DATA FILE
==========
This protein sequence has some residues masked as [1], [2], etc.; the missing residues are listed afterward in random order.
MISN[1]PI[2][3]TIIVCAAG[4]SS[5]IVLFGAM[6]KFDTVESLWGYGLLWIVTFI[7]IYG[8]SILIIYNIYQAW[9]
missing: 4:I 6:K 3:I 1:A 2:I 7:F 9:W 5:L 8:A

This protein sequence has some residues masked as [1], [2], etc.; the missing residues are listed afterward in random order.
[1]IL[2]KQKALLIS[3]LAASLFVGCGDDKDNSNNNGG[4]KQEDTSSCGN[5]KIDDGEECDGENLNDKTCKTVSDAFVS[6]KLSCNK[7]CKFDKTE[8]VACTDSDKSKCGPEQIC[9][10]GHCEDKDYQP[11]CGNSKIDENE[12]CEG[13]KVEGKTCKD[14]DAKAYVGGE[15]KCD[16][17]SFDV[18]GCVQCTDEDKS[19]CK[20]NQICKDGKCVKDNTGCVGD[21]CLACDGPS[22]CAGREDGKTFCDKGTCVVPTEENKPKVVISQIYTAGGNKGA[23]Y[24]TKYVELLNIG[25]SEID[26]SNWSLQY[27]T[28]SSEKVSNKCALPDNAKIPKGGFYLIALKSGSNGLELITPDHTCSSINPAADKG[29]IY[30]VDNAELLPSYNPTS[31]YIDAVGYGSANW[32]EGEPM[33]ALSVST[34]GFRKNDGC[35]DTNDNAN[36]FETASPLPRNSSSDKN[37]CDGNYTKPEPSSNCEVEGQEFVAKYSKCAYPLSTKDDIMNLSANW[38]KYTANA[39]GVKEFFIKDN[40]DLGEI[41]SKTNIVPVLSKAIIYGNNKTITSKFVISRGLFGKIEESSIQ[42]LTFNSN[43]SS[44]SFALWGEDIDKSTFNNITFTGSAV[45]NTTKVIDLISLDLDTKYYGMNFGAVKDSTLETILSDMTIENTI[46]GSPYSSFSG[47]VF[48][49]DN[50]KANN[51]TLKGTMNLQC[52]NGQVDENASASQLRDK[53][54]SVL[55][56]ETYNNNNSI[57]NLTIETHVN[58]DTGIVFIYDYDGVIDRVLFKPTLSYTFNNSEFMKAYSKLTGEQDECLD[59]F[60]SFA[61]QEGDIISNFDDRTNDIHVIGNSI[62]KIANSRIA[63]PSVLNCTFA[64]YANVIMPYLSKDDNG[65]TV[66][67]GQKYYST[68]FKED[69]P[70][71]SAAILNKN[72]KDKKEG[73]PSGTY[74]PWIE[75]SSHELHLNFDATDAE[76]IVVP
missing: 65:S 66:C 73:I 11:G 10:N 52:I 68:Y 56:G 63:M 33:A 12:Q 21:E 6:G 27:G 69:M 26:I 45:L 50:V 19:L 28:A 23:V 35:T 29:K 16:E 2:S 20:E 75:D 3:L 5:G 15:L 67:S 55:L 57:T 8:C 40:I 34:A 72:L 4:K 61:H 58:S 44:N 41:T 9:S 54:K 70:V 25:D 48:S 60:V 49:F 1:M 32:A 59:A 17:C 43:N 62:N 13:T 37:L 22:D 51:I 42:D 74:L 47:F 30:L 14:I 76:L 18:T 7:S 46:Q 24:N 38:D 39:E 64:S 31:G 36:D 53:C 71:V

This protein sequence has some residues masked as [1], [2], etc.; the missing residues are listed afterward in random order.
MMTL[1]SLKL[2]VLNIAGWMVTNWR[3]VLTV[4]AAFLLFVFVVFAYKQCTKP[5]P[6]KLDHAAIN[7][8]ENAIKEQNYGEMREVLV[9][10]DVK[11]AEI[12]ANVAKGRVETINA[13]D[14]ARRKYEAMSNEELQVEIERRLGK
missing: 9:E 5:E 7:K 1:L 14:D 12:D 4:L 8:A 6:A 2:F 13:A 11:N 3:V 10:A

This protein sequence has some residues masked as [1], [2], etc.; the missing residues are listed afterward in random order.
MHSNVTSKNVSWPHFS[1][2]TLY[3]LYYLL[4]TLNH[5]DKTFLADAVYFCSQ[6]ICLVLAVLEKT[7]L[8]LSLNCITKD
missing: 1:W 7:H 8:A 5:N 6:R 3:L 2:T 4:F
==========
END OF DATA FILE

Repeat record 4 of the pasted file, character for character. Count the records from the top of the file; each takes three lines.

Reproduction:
This protein sequence has some residues masked as [1], [2], etc.; the missing residues are listed afterward in random order.
MHSNVTSKNVSWPHFS[1][2]TLY[3]LYYLL[4]TLNH[5]DKTFLADAVYFCSQ[6]ICLVLAVLEKT[7]L[8]LSLNCITKD
missing: 1:W 7:H 8:A 5:N 6:R 3:L 2:T 4:F